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  21. #21
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    I think you're giving too much credit to the critics.
    I'd bet almost anything that what's really going on is what Scott Adams called a "fake because". I call it reasons vs excuses.

    Reasons are logical and can be addressed; and once addressed minds can change. Excuses can't be addressed. A bird watcher just doesn't like bikes in "their" park, but they don't feel they can just say that they consider the park theirs, so they make up an excuse. You can't address the excuse because it isn't really the reason.

    Hyper risk-averse land managers do this all the time - my experience. Either they're afraid of the liability, be it from people hurting themselves or the Sierra Club suing them, or they're afraid of changing things, or they just want to ride out their careers without making waves or additional work for themselves... whatever. You're never going to get a chance to address the real reason because they don't feel they just say it (and it might be simply "this is my corner of the sky, the answer is 'no' because I said so.")

    Disc golf gets a pass because they understand it and aren't afraid of anything about it. They aren't afraid of little Jonny's mom suing them because he stubbed his toe tossing a frisbee. It doesn't piss off the tree-hugger types because the course doesn't go deep into the woods - that's area is still theirs like it was before mountain bikes.

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    Disc golf, is this a thing? I have seen maybe 2 courses in all of New England?

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    Quote Originally Posted by leeboh View Post
    Disc golf, is this a thing? I have seen maybe 2 courses in all of New England?
    There are a bunch around. Hell, Devens has 3 of them alone.

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  24. #24
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    Quote Originally Posted by Joules View Post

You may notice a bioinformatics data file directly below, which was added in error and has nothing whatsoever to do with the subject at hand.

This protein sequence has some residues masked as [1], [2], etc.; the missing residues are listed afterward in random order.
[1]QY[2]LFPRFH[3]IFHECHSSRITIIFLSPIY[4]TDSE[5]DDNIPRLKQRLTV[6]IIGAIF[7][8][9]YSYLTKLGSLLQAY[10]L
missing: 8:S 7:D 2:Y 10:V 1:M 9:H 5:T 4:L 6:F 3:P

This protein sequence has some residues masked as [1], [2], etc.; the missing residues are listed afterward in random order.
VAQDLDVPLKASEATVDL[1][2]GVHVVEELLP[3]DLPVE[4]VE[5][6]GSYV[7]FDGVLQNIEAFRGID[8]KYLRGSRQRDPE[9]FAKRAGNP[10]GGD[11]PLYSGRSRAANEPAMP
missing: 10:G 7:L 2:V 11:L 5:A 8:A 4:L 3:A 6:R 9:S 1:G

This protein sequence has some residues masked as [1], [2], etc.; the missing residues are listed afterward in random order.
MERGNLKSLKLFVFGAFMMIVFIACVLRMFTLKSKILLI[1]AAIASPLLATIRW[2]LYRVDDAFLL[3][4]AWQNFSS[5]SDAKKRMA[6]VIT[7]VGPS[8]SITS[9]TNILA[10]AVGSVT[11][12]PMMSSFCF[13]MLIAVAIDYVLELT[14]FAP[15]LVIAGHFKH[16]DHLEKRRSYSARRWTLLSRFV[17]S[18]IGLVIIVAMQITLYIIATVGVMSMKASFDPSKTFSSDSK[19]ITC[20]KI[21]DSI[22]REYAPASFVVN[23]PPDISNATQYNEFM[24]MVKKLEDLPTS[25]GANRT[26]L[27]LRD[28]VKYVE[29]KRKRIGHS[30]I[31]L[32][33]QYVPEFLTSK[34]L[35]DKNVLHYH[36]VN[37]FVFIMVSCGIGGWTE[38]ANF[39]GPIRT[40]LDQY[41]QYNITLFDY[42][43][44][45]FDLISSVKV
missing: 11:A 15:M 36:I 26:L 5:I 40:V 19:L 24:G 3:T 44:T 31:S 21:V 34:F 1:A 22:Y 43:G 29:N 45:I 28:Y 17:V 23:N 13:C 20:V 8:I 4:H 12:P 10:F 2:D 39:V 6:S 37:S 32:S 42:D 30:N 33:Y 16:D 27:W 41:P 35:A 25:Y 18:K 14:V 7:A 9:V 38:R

It doesn't piss off the tree-hugger types because the course doesn't go deep into the woods
    We obviously have *very* different DG courses around here. Some have several holes that have baskets and tees so far back in the woods, you can't even see a field from where they are.

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    Quote Originally Posted by jeremy3220 View Post
    There's a disc golf course in the same park as one of my local trails. There's multiple riders on the MTB trails all day everyday. I've only seen people playing disc golf once in the past 4 months...and the city has decided to expand the disc golf course.
    That would be frustrating. Good stewardship of tax money would suggest municipalities use usage studies before wasting money.

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    Everyone I ever know that did disc golf, did to check it out, and have never played since. The courses here get little use, and some haven't been mowed in several seasons. I'm sure disc golf is popular somewhere, I just don't know where, or why. It's a novelty sport with few viewing it as serious business. I think most municipalities misjudge the interest in it.

    It's convenient to throw up a disc golf course along the edges of a golf course, and that's where they should stay. Minimal cost, plenty of locations available, no cross-sport interference. If there is sufficient forest bordering a golf course and you want to have both, ensure there is enough growth to stop the discs from making it to the trail and go for it.

    Those discs are heavy, if I get hit by one I'm going to punch somebody with it.
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    Although there are definitely more "invasive" acres of disc golf courses out here in Montana than there are "invasive" mountain bike trail acres, you don't even know the half of it until you have to compete with horses.

    Horses:

    1. Get the right away over hikers and bikers

    2. Tear the living shit out of any trail system, widening, trenching, and flat out destroying their walk/bike-ability.

    3. Are generally exploited for commercial uses.

    4. Shit everywhere.


    So when I read through this thread it really makes me wanna make one about Horses vs Mountain Bikers.

  28. #28
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    Quote Originally Posted by 6foot4 View Post
    So when I read through this thread it really makes me wanna make one about Horses vs Mountain Bikers.
    Except the idea behind this thread wouldn't apply to horses in most places. The idea is Disc Golf seems to be in a massive growth phase, to the point MTB trails are being over-run by a disc golf course in at least one park local to me, and there are two major "in the woods" disc golf courses being constructed in this area right now. As far as I know, there are no new public horse trails being opened. While most folks here feel your pain (when I was growing up, horse trails made for fox hunting were what I had easiest access to for riding - all too steep, all rutted) I don't see horseback riding making explosive growth on public land competing with mountain bike trails. If it's just how bad we hate X group, I'm sure there's a half a dozen horse hate threads here already, no need to start a new one.